Thursday, August 6, 2009

Speaking from Mind Maps

Today I did a marathon presentation for 25 librarians: five hours on information literacy, best teaching practices, and emerging technologies for teaching. Five hours is a long time to speak, but I have my mind map to thank for organizing all of this information and keeping me on task while speaking. I had one main hand-drawn mind map to refer to during the workshop, and this launched me to two older mind maps and my site for certain sections.

No, I didn't project a mind map for the participants since there was just too much information and too many visuals to show. The mind maps were for my purposes only. But, I did show them the mind map I was using and I made my mind map business cards with this address and my Twitter name on them available. My Delicious site also has many mind map links on it (including this blog), so I am hoping I at least created some curiosity about the effectiveness of mind maps.

If anyone from today's session is reading this, please comment! I'd love to know what you think.

Monday, May 18, 2009

Twittering for Mind Maps

I am delighted with the amount of mind map information I have gathered with Twitter! As an experiment, I set up a second Twitter account dedicated to mind mapping as part of my upcoming sabbatical project. I intended this to be a way to share interesting sites, software, and uses for mind maps, but I am learning much more than I'm contributing so far. After I did a search for mind maps and mind mappers on Twitter, I was rewarded with a host of Twittering mind map experts from around the world. It seems that mind mappers also tend to be Twitterers and bloggers! Now in addition to my project journal, I have begun a binder of Other People's Mind Maps that I find especially useful and aesthetically pleasing, and I've added to my mind map links on (Don't worry, mind map creators, the Librarian's Code of Honor etched on my brain requires me to give credit to any work that is not my own in any of the products I create from this project.) My mind map sabbatical project does not actually begin until January 2010, so this is all advance work until then. For preliminary stuff, it is very exciting.

Therefore, this post has three purposes:
  1. to invite any interested mind mappers out there to follow my mind mapping Twitter self at and peek at those that I follow, and,
  2. to urge researchers to use Twitter as a research tool in order to find interesting and current perspectives on their topics, and,
  3. to prove that mind maps are a practical tool for writers, speakers, teachers, and anyone who needs to organize information, brainstorm, or improve memory.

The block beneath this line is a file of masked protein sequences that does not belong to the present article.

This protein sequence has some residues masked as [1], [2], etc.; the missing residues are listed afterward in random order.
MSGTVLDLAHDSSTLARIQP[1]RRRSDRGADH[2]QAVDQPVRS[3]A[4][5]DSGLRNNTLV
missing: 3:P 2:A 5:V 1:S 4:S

What do you think?

Tuesday, March 31, 2009

More on Mind Mapping Software

My good buddy and sole-blog-Follower, Tony, (also a crackerjack librarian and technology guru) sent me this post all about Mind Mapping software. My favorite is not on the list, but I'm intrigued especially by the free ones. (I love the Mind Map topics, too!)

Wednesday, March 25, 2009

Rhode Island School of Design

They may call them Concept Maps, but Rhode Island School of Design is requiring students to learn how to map their ideas. Librarian Ellen Petraits created a tutorial showing students how to organize their research ideas before plunging into databases and catalogs. Check out this great tutorial here:

Monday, March 16, 2009


It's a long way from Philadelphia to Reno, and there are no direct flights. We got to see Las Vegas's airport and an aerial view of the Strip and Lake Mead on the way here. "Here" is the Innovations 2009 conference at the Grand Sierra Resort. The place is huge with a large casino (more poker than in Atlantic City), restaurants, stores, bowling, a movie theater, a live entertainment theater, and...a wedding chapel. Those white sticks in the photo are the frame for a big slingshot swing, but Bill won't volunteer to go for a ride so that I can get a better picture. But I digress.

I'm here for the conference, to learn about the newest stuff and newest ideas in education. This is an especially relevant conference because it is aimed at a community college audience. After only one day I've written down pages and notes to put into practice when I get back to the east coast. I attended presentations on clickers (classroom response devices) and You Tube among others.